Friday, February 24, 2012

Master Study Exercises - Study Four

Gregory Manchess, also referred to me by my mentor, is a master of both color and  brushstroke. Ryhythm and timing, conveying emotion through brushwork and achieving a balance of concept and aesthetics are essential components of his technique. This has garnered prestigious assignments from an ever-widening list of clients. His art has highlighted covers for Time, National Geographic, Atlantic Monthly, and the Major League Baseball World Series Program; spreads for Playboy, Omni, Newsweek, National Geographic, and Smithsonian; countless advertising campaigns and book covers. For Federal Express he created five paintings for display in the company’s corporate headquarters, which were then reproduced and distributed as posters and greeting cards. He has also illustrated movie posters for Paramount, Columbia, and Disney; conceptual work for The Chronicles of Narnia. His portrait of Sean Connery was used as the defining climactic moment in Warner Brothers’ Finding Forrester.

His work has also been recognized in the children’s book market. His first book, To Capture The Wind by Sheila MacGill-Callahan, was published in 1997 and nominated for a Caldecott Award, followed by Nanuk: Lord of the Ice, by Brian Heinz, released a year later. His second collaboration with Heinz, Cheyenne Medicine Hat, a story about wild mustangs, was released to wide acclaim in 2006. Other books include, Giving Thanks, 2003, The Last River, 2006, and Magellan’s World, released by Mikaya Press in 2007. He has just completed a lavishly illustrated book of 5 classic Robert E. Howard stories with 60 paintings. A black and white version was published by Del Rey in 2006 and a full color limited edition is forthcoming from Subterranean Press.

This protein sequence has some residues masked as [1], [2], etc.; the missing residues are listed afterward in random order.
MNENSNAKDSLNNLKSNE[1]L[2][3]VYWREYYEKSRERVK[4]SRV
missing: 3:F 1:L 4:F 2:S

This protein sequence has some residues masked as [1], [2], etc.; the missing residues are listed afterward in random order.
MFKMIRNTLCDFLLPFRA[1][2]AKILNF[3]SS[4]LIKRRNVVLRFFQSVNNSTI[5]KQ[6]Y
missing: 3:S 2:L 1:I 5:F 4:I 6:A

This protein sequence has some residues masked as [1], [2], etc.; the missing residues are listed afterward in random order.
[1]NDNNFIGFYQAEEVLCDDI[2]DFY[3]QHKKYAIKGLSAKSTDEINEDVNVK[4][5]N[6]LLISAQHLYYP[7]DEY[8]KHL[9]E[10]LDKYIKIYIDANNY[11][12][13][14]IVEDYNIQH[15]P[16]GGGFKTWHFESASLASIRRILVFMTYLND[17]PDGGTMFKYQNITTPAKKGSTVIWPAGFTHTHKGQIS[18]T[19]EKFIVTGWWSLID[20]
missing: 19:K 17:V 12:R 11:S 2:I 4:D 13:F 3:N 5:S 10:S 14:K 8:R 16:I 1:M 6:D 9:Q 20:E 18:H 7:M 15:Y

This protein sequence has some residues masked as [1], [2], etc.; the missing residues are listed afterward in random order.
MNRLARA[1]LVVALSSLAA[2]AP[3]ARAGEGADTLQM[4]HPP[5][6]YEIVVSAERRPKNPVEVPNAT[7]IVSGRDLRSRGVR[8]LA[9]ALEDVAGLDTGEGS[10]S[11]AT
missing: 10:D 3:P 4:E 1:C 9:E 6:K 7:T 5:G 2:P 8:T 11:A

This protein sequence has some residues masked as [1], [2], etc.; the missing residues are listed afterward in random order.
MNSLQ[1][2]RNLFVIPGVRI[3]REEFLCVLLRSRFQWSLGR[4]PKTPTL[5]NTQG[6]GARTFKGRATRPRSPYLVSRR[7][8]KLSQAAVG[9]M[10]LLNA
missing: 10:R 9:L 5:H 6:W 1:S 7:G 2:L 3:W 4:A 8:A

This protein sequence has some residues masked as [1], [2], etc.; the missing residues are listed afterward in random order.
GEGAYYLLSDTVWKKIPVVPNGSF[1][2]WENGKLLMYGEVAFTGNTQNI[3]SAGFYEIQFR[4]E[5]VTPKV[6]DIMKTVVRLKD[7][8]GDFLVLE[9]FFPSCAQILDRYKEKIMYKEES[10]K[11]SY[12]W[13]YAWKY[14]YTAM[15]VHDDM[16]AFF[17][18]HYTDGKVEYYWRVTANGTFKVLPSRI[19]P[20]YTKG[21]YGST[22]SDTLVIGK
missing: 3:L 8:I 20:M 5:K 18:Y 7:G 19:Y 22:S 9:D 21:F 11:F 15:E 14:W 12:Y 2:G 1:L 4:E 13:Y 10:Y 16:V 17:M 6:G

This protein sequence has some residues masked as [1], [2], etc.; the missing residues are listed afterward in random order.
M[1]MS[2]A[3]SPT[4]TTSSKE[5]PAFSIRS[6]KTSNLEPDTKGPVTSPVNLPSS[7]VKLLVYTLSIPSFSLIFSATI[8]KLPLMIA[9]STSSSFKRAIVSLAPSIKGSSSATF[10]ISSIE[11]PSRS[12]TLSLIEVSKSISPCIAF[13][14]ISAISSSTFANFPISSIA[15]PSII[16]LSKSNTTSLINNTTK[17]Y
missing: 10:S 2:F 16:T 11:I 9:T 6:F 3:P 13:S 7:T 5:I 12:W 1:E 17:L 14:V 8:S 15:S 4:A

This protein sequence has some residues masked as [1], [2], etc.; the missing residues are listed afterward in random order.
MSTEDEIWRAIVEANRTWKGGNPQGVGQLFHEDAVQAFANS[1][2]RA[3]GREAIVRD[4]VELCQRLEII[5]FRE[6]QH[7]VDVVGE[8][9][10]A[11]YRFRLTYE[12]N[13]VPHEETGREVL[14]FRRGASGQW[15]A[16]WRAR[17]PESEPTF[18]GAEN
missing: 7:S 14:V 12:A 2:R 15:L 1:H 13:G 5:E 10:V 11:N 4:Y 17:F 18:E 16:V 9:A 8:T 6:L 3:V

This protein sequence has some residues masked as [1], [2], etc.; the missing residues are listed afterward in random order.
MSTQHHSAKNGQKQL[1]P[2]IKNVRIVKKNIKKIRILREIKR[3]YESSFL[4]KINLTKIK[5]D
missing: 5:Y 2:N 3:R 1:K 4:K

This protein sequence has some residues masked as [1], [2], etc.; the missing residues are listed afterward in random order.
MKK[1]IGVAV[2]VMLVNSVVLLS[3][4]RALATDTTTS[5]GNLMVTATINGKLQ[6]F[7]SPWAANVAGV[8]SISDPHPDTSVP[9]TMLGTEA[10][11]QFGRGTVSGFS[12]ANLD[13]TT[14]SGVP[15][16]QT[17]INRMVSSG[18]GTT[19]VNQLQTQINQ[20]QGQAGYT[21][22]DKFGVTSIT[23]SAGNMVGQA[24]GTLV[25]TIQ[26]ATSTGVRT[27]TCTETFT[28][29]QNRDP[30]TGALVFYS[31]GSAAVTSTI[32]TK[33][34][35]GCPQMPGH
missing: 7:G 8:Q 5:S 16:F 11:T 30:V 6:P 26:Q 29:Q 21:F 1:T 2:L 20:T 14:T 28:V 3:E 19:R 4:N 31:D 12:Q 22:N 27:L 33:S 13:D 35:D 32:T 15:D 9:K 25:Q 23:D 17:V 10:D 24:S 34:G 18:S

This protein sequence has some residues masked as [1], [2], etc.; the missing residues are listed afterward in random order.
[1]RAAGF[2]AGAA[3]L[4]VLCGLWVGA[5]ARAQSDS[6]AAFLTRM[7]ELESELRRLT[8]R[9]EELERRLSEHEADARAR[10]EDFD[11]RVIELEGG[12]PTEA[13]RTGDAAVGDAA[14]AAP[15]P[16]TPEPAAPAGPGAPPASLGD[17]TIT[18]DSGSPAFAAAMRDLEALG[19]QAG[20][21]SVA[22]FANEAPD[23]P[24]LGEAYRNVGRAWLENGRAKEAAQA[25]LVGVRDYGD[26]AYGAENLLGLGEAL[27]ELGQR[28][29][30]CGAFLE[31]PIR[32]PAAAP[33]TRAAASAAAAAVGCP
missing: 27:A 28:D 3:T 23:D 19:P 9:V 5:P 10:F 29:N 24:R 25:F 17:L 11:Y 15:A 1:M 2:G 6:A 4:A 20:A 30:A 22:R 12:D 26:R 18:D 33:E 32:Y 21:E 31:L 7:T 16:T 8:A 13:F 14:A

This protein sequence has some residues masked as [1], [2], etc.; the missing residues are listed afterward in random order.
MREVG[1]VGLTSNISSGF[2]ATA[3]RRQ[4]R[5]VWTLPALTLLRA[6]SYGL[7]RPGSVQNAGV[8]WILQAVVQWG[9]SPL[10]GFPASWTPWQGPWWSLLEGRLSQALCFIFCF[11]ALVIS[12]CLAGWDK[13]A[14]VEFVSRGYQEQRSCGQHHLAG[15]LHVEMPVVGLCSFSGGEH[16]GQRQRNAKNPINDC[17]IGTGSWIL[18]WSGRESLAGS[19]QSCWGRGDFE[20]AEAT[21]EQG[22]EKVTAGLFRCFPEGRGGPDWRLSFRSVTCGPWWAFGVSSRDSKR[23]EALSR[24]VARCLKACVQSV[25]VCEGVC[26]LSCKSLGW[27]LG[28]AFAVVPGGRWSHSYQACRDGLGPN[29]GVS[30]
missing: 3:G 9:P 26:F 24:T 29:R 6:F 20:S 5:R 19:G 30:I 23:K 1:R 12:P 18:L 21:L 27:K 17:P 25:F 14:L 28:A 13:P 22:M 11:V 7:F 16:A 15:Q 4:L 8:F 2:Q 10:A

Widely awarded within the industry, Manchess exhibits frequently at the Society of Illustrators in New York, where he has won a gold and four silver medals. The Society of Illustrators in Los Angeles awarded him two silver medals and a Best in Show Award. His peers at the Society of Illustrators in New York honored him with the coveted Hamilton King Award in 1999, based on an artist’s career accomplishments. The following year they awarded him the Stephan Dohanos Award for the best illustration of the year by a member.

It is easy to understand why Manchess is so well received and awarded lucrative illustration jobs. His sense of composition, paint handling and color are all superb. For my demo exercise, I chose a nice little profile, and thought it would be a challenge to paint that hand near the mouth. It wasn't nearly has challenging as I thought it was going to be, but maybe some of that has to do with the fact that I've been studying artistic anatomy (again) since last fall. Studying or refreshing myself with all the bone and muscle structures always helps with bony landmarks to know where to place those notes of color so they read correctly.

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